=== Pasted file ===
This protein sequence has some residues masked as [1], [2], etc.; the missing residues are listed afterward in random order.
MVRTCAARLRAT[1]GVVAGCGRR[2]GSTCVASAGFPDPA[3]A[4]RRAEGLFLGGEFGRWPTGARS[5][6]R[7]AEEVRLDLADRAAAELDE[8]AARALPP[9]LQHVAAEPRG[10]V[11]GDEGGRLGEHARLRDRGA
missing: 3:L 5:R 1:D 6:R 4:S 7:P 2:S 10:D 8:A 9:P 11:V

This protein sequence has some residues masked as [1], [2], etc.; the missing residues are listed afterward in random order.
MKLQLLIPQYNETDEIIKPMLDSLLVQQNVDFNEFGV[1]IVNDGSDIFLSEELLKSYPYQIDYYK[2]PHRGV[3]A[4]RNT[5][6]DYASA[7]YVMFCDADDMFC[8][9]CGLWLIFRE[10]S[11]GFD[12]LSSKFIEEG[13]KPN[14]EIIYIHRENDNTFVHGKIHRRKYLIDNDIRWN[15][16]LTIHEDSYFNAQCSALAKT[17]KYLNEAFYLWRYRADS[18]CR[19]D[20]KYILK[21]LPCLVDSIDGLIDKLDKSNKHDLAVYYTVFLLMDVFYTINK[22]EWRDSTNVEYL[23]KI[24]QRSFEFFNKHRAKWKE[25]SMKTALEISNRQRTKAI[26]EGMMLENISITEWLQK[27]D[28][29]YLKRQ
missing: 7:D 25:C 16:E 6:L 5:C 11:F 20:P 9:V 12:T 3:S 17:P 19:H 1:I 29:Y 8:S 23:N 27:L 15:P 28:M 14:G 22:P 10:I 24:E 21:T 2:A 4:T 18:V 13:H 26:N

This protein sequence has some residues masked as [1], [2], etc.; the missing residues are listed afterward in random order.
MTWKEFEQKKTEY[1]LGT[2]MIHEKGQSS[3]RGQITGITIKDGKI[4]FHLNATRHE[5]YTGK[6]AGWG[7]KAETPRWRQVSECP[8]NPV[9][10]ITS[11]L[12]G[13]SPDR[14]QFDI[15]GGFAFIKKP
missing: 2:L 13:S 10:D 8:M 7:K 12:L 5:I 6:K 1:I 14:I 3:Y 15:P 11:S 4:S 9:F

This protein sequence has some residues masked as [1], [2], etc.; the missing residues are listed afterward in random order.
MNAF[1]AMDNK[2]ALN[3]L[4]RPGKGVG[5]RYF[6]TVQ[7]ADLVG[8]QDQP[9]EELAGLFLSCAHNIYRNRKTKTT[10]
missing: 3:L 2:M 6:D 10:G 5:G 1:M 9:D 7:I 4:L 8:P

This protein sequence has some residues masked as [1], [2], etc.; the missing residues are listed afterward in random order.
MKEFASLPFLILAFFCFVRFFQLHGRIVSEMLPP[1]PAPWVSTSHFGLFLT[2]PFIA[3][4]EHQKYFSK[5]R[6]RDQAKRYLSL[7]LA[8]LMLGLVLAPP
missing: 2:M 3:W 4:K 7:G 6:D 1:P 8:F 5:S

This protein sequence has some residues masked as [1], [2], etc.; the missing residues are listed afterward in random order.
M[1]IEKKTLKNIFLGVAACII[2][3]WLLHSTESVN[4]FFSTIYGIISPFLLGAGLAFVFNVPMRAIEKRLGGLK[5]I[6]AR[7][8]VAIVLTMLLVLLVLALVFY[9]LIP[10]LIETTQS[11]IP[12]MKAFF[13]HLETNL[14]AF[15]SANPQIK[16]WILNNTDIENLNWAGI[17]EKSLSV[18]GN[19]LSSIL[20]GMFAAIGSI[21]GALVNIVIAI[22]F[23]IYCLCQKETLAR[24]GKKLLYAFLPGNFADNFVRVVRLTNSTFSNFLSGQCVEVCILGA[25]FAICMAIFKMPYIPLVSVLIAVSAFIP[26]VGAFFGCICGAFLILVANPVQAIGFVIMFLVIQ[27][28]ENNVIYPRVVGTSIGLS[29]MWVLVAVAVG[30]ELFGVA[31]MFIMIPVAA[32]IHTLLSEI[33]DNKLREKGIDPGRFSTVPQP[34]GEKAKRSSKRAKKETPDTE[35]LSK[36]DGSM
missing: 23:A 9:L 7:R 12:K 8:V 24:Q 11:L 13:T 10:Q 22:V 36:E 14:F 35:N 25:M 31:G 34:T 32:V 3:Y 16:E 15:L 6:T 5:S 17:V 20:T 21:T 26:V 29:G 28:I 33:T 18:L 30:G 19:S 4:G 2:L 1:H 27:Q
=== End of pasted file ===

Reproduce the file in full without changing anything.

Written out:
This protein sequence has some residues masked as [1], [2], etc.; the missing residues are listed afterward in random order.
MVRTCAARLRAT[1]GVVAGCGRR[2]GSTCVASAGFPDPA[3]A[4]RRAEGLFLGGEFGRWPTGARS[5][6]R[7]AEEVRLDLADRAAAELDE[8]AARALPP[9]LQHVAAEPRG[10]V[11]GDEGGRLGEHARLRDRGA
missing: 3:L 5:R 1:D 6:R 4:S 7:P 2:S 10:D 8:A 9:P 11:V

This protein sequence has some residues masked as [1], [2], etc.; the missing residues are listed afterward in random order.
MKLQLLIPQYNETDEIIKPMLDSLLVQQNVDFNEFGV[1]IVNDGSDIFLSEELLKSYPYQIDYYK[2]PHRGV[3]A[4]RNT[5][6]DYASA[7]YVMFCDADDMFC[8][9]CGLWLIFRE[10]S[11]GFD[12]LSSKFIEEG[13]KPN[14]EIIYIHRENDNTFVHGKIHRRKYLIDNDIRWN[15][16]LTIHEDSYFNAQCSALAKT[17]KYLNEAFYLWRYRADS[18]CR[19]D[20]KYILK[21]LPCLVDSIDGLIDKLDKSNKHDLAVYYTVFLLMDVFYTINK[22]EWRDSTNVEYL[23]KI[24]QRSFEFFNKHRAKWKE[25]SMKTALEISNRQRTKAI[26]EGMMLENISITEWLQK[27]D[28][29]YLKRQ
missing: 7:D 25:C 16:E 6:L 5:C 11:F 20:P 9:V 12:T 3:S 17:P 19:H 1:I 29:Y 8:S 23:N 27:L 15:P 28:M 14:G 22:P 10:I 24:E 21:T 2:A 4:T 18:V 13:H 26:N

This protein sequence has some residues masked as [1], [2], etc.; the missing residues are listed afterward in random order.
MTWKEFEQKKTEY[1]LGT[2]MIHEKGQSS[3]RGQITGITIKDGKI[4]FHLNATRHE[5]YTGK[6]AGWG[7]KAETPRWRQVSECP[8]NPV[9][10]ITS[11]L[12]G[13]SPDR[14]QFDI[15]GGFAFIKKP
missing: 2:L 13:S 10:D 8:M 7:K 12:L 5:I 6:K 1:I 14:I 3:Y 15:P 11:S 4:S 9:F

This protein sequence has some residues masked as [1], [2], etc.; the missing residues are listed afterward in random order.
MNAF[1]AMDNK[2]ALN[3]L[4]RPGKGVG[5]RYF[6]TVQ[7]ADLVG[8]QDQP[9]EELAGLFLSCAHNIYRNRKTKTT[10]
missing: 3:L 2:M 6:D 10:G 5:G 1:M 9:D 7:I 4:L 8:P

This protein sequence has some residues masked as [1], [2], etc.; the missing residues are listed afterward in random order.
MKEFASLPFLILAFFCFVRFFQLHGRIVSEMLPP[1]PAPWVSTSHFGLFLT[2]PFIA[3][4]EHQKYFSK[5]R[6]RDQAKRYLSL[7]LA[8]LMLGLVLAPP
missing: 2:M 3:W 4:K 7:G 6:D 1:P 8:F 5:S

This protein sequence has some residues masked as [1], [2], etc.; the missing residues are listed afterward in random order.
M[1]IEKKTLKNIFLGVAACII[2][3]WLLHSTESVN[4]FFSTIYGIISPFLLGAGLAFVFNVPMRAIEKRLGGLK[5]I[6]AR[7][8]VAIVLTMLLVLLVLALVFY[9]LIP[10]LIETTQS[11]IP[12]MKAFF[13]HLETNL[14]AF[15]SANPQIK[16]WILNNTDIENLNWAGI[17]EKSLSV[18]GN[19]LSSIL[20]GMFAAIGSI[21]GALVNIVIAI[22]F[23]IYCLCQKETLAR[24]GKKLLYAFLPGNFADNFVRVVRLTNSTFSNFLSGQCVEVCILGA[25]FAICMAIFKMPYIPLVSVLIAVSAFIP[26]VGAFFGCICGAFLILVANPVQAIGFVIMFLVIQ[27][28]ENNVIYPRVVGTSIGLS[29]MWVLVAVAVG[30]ELFGVA[31]MFIMIPVAA[32]IHTLLSEI[33]DNKLREKGIDPGRFSTVPQP[34]GEKAKRSSKRAKKETPDTE[35]LSK[36]DGSM
missing: 23:A 9:L 7:R 12:K 8:V 24:Q 11:L 13:T 10:Q 22:V 36:E 14:F 35:N 25:M 31:G 34:T 32:V 3:Y 16:E 15:L 6:T 5:S 17:V 20:T 21:T 26:V 29:G 28:I 33:T 18:L 30:G 19:S 4:G 2:L 1:H 27:Q